[*] Exception: a relatively long exposure shot of a still life scene, or a deliberately extended exposure shot of running water or similar (with hand support to improve steadiness), say 1/15 sec or thereabouts. Not what cameras in phones are commonly used for...

  • by static416 ( 1002522 ) on Tuesday February 19, 2013 @04:59PM (#42948351)

    Interesting ideas, but to play devils advocate, there are many problems with what you propose.

    Primarily, this many SKU's is completely uneconomical for a company that's already seeing declining sales and profit margin. It's not just the number of models, it's the fact that they'll have to make multiple versions of each one for each country and carrier, and storage capacity.

    -- HTC Universal: In addition to all the flavours of 3G/H+, you want support for all LTE frequencies? Good luck with that. Even assuming that it's technologically and financially feesible to cram that many different radios into one handset, it's still not useful. Many CDMA providers will not let you bring a phone to their network that has not been purchased through their stores. Even some GSM providers that can't block it will make it as difficult as they can. Even then, how many people really need access to more than 2 networks at most? The market would be incredibly small, and the cost of the phone would be enormous.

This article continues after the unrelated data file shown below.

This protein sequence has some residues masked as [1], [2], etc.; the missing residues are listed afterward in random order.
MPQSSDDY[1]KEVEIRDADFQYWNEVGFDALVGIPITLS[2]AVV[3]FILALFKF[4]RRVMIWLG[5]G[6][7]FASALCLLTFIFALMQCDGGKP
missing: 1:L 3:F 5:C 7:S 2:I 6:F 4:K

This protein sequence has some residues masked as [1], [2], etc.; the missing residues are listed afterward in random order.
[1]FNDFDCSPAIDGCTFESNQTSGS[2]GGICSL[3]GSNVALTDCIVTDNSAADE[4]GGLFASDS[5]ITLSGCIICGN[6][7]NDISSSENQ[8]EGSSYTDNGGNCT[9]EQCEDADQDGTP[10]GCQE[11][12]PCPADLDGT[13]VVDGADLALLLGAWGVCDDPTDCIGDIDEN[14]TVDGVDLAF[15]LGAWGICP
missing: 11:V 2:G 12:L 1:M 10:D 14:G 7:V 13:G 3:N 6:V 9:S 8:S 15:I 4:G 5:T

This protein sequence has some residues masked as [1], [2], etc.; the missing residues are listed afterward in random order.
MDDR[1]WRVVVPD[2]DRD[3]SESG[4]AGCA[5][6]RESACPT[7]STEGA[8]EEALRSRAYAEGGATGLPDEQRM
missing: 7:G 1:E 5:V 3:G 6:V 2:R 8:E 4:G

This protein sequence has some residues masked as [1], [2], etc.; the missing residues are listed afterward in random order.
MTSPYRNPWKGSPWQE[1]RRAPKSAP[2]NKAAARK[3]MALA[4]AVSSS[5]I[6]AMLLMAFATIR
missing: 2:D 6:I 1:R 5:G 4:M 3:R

-- HTC Marathon: Interesting. But it's probably more reasonable to just sell one phone of any type with an option of multiple officially supported battery sizes.

    -- HTC Pure: It's possible, and I'd buy it, but chances are it won't happen. Officially selling a non-Nexus pure-Android phone implies that your Sense brand is not as great as you'd like. So it's unlikely.

    -- HTC Tinker: There is no way you'll ever get a phone that officially supports both Android and WP8. Microsoft would never allow that. And there is no convincing non-carrier reason you need to lock your bootloader on any device. Having a specific version just for the unlocked bootloader seems wasteful. Just unlock them all.

    Overall, it makes more sense to just make one or two phones and include whatever of these options are feasible.

    So instead of everything you proposed, they could just release the HTC One with an unlocked bootloader, varying internal storage, provide downloads for officially supported AOSP images, and multiple battery sizes. That's actually feasible and economical. That doesn't satisfy every possible niche, but it gets to the big ones, and the increase in production/engineering cost is much less significant.

    But it still won't happen. Fact is that the cost of catering to these niches is probably far more than then the associated increase in revenue. Best you can hope for is an unlocked bootloader.

A quarrel is quickly settled when deserted by one party; there is no battle unless there be two. -- Seneca